Introduction: In contrast to non-pancreatic transplantation, where nephrologists refer patients for kidney and hepatologists for liver transplantation, endocrinologists only rarely refer patients with brittle diabetes for solitary pancreas transplantation. While most pancreas transplants are performed in combination with a kidney graft, solitary pancreas transplants (PTA) without a previous kidney transplant accounted for only 6-7% of pancreas transplants per year although a PTA is the best treatment option to achieve long-term insulin-independence in patients with severe brittle diabetes.
Methods: The change in demographics and outcome of 1,636 primary PTAs were analyzed between 20 and 2020 in 5-year intervals. Graft survival was defined as complete insulin-independence. Multivariate analysis was performed to assess factors that impacted outcome and the potential need for a subsequent kidney transplant.
Results: Over time, recipient age increased, but donor age and preservation time decreased significantly. Most recipients received induction therapy and maintenance immunosuppression. These changes resulted in significant improvement in patient and pancreas graft survival. Three-year patient survival increased from 92% in 2001-to 96% in 2016-20. Three-year pancreas graft survival improved from 60% in 2001-to 77% in 2016-20 (p<0.0001) . The most influential factors for this decrease were older recipient age and better immunosuppression. The rate of a subsequent kidney transplant declined significantly. It was primarily contingent on native graft function at the time of transplant. If the GFR was as >70ml/min only 1% of patients required a kidney graft.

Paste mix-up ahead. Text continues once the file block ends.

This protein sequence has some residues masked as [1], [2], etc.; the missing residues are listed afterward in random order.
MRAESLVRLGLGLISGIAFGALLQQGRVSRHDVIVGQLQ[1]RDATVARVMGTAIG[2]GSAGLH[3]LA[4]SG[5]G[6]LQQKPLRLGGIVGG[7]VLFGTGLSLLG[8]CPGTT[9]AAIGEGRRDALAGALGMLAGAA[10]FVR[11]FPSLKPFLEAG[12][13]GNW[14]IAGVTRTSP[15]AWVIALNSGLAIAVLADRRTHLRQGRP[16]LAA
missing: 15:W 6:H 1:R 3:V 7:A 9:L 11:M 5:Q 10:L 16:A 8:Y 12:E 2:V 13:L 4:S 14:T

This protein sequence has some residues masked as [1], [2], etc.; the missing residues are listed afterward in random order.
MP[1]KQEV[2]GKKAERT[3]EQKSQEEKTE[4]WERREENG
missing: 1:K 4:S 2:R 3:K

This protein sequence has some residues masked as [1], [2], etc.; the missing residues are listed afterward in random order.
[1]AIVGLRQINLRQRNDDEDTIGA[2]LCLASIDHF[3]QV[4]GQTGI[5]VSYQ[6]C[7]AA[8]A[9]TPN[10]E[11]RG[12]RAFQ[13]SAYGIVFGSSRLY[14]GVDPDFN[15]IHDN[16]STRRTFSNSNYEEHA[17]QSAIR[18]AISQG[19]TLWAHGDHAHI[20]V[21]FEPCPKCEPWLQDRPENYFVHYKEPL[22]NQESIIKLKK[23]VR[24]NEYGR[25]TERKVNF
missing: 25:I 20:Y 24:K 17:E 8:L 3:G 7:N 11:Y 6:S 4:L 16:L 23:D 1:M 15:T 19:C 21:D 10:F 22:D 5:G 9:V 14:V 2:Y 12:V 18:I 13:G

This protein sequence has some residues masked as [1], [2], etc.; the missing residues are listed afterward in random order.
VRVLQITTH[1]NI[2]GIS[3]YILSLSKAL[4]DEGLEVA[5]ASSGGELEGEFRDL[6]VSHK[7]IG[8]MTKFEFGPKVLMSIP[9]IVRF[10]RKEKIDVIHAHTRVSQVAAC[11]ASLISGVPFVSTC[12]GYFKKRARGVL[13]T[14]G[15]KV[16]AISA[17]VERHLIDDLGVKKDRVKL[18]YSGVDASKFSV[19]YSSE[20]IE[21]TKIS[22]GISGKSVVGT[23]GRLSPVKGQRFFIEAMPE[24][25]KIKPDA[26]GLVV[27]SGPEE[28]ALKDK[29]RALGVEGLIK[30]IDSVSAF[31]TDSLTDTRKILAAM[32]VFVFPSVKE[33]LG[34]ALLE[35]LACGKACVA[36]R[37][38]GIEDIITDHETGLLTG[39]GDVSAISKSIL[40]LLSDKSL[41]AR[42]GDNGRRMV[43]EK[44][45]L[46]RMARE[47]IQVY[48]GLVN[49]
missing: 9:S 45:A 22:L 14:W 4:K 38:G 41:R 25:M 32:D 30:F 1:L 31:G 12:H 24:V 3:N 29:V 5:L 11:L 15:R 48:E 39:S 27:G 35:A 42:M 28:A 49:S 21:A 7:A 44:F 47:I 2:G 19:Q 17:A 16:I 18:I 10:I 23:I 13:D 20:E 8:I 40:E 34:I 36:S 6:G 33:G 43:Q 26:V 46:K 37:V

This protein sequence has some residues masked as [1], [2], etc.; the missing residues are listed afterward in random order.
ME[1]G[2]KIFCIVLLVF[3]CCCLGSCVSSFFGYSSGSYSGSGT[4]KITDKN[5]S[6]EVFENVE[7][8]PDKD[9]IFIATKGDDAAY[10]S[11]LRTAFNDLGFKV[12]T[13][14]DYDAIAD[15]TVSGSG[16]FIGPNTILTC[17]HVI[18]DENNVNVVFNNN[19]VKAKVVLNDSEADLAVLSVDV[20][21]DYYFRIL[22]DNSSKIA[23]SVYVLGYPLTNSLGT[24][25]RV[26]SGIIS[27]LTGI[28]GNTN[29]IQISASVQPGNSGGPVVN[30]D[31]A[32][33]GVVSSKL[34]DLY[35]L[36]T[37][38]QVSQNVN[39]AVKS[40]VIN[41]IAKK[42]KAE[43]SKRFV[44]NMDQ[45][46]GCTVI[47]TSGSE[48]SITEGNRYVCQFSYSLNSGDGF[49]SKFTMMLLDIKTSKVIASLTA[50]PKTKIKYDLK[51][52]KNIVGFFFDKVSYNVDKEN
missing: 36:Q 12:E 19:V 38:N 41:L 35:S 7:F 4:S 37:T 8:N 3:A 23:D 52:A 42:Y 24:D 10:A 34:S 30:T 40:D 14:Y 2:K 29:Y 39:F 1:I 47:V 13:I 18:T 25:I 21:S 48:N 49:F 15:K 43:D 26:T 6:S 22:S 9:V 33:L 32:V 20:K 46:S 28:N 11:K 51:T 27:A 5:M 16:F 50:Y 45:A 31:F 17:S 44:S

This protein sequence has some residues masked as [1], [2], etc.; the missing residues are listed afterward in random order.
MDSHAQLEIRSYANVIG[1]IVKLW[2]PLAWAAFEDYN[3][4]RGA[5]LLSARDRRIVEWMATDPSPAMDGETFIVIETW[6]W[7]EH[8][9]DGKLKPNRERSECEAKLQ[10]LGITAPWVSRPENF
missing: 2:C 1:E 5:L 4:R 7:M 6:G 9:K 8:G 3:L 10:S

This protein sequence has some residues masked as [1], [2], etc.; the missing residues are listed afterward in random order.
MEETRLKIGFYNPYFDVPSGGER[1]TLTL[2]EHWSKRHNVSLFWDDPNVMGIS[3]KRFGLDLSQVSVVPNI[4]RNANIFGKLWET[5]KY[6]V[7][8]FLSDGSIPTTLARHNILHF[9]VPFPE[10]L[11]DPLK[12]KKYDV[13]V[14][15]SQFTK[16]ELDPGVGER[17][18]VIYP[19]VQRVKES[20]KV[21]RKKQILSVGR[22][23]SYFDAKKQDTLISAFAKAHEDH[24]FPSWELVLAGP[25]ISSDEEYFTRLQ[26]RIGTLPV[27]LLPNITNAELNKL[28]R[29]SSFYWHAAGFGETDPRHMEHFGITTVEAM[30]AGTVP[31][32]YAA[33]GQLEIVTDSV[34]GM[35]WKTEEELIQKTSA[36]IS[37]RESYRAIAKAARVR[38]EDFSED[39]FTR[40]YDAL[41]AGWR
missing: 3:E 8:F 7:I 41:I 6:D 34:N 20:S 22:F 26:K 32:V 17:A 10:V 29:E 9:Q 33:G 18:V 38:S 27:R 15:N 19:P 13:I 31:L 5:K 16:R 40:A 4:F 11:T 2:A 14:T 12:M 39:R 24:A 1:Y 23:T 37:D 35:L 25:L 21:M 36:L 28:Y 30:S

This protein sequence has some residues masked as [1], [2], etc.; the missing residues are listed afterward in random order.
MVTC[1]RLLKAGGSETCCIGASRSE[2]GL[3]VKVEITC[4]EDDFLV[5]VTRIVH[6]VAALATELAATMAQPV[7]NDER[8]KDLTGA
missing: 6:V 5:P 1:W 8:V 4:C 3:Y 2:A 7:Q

Conclusion: The results of PTA have significantly improved over the past 20 years. A PTA should be strongly considered in brittle diabetic patients before the development of advanced nephropathy.